It’s the second point that was more important to him. Anthony’s not the tallest man, so to see such talented kickboxers all built so differently intrigued him, but it was more than that. Whoever was coaching them was training kickboxing in a number of distinctive styles. Fighters with a better reach were using their body one way, smaller fighters were drawing their opponent closer. It wasn’t a case of ‘Jack of all trades, master of none’; whoever was training them was doing a sensational job. Anthony knew he was out of his depth in such a rich pool of talent, he imagined stepping into the ring with any of these powerful, technically gifted fighters would be like sending a lamb to slaughter, and yet he walked over, introduced himself and signed up. The gym was called Leicester Kickboxing where he’d go onto elevate himself as a fighter and become a coach. Just like his approach to medicine getting him back into his combative sport, his open mindedness would change his life for the better.

“All the best things in life that have happened to me have started off with my being terrified! Just before something great happened, I’d pretty much pee my pants!” He waves his hands around and chuckles.


The way Jag, his coach, was bringing out the best in each fighter shaped Anthony’s approach.

“You’ve got a fighter. If he was something natural, a natural a talent, enable his strength and improve the rest of his game. low his strengths to flourish and provide him with a well-rounded arsenal. Also everybody’s different mentally. If I say ‘shut up and do it’ that gives certain fighters that incentive they need. Some need more time. It’s about understanding how to get the best out of each person,” he explains.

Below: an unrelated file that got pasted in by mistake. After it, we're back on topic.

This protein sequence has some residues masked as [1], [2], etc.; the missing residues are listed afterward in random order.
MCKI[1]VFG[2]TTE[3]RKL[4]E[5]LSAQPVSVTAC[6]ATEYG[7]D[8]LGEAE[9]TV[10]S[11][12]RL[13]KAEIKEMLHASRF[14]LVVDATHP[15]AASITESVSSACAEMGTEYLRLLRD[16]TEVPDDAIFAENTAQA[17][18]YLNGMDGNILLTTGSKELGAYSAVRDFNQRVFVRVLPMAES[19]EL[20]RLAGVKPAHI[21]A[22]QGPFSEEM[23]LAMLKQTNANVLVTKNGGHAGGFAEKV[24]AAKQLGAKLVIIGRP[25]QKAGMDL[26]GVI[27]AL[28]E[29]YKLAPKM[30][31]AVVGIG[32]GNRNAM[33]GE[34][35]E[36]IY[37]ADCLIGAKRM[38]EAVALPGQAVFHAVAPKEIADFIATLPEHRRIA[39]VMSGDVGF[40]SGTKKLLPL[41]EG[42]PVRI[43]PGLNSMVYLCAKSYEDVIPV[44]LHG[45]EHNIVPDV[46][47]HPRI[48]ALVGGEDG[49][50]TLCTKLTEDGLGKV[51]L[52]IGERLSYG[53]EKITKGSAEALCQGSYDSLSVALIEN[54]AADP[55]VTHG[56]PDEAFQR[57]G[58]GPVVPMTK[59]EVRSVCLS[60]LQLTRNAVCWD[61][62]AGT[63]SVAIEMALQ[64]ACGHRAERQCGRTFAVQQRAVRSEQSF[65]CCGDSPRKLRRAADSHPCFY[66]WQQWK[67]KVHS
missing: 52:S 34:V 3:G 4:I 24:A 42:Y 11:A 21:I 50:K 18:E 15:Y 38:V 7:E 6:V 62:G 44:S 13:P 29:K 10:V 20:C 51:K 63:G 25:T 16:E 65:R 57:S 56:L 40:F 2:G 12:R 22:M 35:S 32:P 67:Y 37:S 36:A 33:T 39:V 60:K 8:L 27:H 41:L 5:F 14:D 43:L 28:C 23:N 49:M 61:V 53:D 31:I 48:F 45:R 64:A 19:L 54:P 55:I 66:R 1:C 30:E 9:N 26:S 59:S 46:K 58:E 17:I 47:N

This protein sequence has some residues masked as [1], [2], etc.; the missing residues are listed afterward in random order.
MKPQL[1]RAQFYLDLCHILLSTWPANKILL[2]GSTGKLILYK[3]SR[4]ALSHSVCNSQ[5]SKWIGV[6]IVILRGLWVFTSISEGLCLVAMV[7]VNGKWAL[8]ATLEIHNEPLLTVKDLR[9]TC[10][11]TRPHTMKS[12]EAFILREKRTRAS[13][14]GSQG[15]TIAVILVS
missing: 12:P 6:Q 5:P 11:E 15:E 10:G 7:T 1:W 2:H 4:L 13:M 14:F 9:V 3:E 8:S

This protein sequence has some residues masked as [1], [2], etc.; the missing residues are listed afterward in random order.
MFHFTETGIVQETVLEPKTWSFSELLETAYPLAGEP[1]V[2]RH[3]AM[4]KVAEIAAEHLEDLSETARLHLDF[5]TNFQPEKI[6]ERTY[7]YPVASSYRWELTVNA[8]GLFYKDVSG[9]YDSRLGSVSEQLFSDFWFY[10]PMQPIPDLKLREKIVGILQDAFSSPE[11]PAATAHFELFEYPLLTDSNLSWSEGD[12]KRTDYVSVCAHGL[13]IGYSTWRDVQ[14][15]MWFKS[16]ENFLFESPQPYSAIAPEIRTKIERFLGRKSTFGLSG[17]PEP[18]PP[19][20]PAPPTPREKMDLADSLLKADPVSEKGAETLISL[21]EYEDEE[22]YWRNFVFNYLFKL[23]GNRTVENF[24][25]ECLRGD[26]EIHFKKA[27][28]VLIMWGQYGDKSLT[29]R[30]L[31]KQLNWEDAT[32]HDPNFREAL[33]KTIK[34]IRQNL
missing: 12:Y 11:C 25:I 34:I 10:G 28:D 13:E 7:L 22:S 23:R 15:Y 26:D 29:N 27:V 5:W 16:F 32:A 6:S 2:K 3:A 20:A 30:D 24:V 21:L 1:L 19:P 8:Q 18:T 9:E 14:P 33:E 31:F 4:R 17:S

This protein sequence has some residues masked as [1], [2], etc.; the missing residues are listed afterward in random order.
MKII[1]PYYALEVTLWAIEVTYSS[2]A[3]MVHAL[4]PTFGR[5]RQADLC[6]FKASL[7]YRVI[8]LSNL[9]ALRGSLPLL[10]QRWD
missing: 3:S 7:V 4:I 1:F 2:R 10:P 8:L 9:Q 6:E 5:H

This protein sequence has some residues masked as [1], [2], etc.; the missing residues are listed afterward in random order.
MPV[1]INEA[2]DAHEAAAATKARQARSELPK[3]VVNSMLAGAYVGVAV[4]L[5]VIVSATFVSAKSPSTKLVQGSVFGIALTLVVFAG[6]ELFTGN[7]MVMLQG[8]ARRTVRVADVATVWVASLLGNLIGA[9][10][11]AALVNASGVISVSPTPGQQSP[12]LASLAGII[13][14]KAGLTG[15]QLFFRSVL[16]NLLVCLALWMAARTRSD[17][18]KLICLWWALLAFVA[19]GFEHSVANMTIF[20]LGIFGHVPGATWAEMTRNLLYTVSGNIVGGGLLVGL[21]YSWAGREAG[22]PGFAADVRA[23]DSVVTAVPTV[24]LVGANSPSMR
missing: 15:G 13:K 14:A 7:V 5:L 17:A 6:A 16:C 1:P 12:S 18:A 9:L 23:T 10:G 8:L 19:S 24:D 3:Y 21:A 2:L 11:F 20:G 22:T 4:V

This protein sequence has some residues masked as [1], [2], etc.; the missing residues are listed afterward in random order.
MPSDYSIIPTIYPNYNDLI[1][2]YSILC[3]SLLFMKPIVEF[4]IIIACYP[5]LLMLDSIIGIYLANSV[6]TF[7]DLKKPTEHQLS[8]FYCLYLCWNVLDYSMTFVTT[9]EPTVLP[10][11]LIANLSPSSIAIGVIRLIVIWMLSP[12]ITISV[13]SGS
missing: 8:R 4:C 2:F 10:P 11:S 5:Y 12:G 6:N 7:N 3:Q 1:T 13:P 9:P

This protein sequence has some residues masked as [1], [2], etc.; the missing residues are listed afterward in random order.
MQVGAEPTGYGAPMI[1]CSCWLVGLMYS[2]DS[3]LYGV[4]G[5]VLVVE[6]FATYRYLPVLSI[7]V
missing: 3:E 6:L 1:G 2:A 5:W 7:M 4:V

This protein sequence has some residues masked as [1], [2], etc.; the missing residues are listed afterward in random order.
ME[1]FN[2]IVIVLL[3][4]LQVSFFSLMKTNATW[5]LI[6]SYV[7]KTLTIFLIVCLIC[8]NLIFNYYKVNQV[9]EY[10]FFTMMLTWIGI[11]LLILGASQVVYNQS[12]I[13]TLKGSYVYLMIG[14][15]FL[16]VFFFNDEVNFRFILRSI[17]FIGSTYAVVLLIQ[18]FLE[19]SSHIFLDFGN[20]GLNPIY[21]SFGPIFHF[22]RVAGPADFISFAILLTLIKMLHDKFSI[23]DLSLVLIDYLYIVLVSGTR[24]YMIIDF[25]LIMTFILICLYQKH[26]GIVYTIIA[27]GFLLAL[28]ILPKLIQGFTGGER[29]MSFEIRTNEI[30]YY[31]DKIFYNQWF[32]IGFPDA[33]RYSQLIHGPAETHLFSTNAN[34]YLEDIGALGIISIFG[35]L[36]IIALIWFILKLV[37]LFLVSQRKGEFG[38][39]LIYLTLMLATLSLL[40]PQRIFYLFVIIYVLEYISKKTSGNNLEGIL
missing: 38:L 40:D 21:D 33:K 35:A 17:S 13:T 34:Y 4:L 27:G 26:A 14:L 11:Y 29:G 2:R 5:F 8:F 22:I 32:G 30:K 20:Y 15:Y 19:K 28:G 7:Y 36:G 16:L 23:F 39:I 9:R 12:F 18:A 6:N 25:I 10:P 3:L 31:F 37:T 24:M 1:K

Jag’s influence on him seems self-evident. Despite this Anthony claims not to have any role models.

“No. I’ve not got role any role models. I’ll ask if I want to learn something, if that something’s going to improve my game. I’m like a magpie, picking out the shiny bits,” he says.

Although Anthony is such an open-minded man, it appears he is also fiercely independent, and this might partly explain why he doesn’t see the need for ‘role models’. Independence seems like a big theme for Anthony. This probably comes down to being an athlete, even if only an ‘amateur’ one. It seems that Anthony’s entire life is geared towards his sport, from his extreme diet to his personal life (it’s upset a few girlfriends over the years), and he’s accustomed to making sacrifices for the sake of his love for kickboxing.

“I’m not gunna’ be imprisoned by responsibility! People go through their entire life, not questioning things. I’m like, no chance,” he says.

This sense of independence has often manifested itself in his self-professed extreme personality, his wild sense of adventure and his taste for thrill seeking. He often goes to South Africa to interact with big-cats. He’s played with lions, tigers, and even fully-grown cheetahs.

“The lion cubs were trying to bite me to begin with. The trick is to rough them up. If you don’t they’ll think you’re weak. Cheetahs are different. The best interaction I had was with a cheetah, I rubbed its flanks, its front, just not’s belly. It’s a trust thing, it’s exposing it’s belly, it’s vulnerable part, with the mutual understanding that you won’t touch it,” he says, getting visibly animated at the thought.

Where his independence nature is most prominent and impressive is when he talks about his father. After Anthony’s injury at 28, he stopped kickboxing, coaching and any real involvement with the sport. He worked as an operations manager at a shopping centre, a job which he explains was well-paid. Whilst he was working there his father fell ill. He’d suffered from cancer, a stroke and cardiac arrest. Anthony’s describes his dad, a mechanic and engineer, as an inherently tough man, a man with old-school grit. The kickboxing coach sees it a generational thing; the older the generation, the tougher they are. So when his father fell ill on three different counts, Anthony almost immediately quit his job to look after his father.

“I wasn’t happy at work knowing my Dad was so unwell. I’d go to work and hate every second of it. I decided I’d go home and look after him. I wasn’t going to let responsibility get in the way.”

His dad made a full recovery last year. Now, Anthony had time to himself again and he had to find work. After the fasting and Hijama, the inflammation on his left elbow had gone down he’d been able to start training again. It had given him his old explosive power and speed. He couldn’t fight and spar for as many rounds as other, but he certainly had his power back in more concentrated spurts. He could fight and he could coach and that was more than his doctor said was ever possible. It was at this time that Jag asked him if he’d like his old job back, and he snatched at it.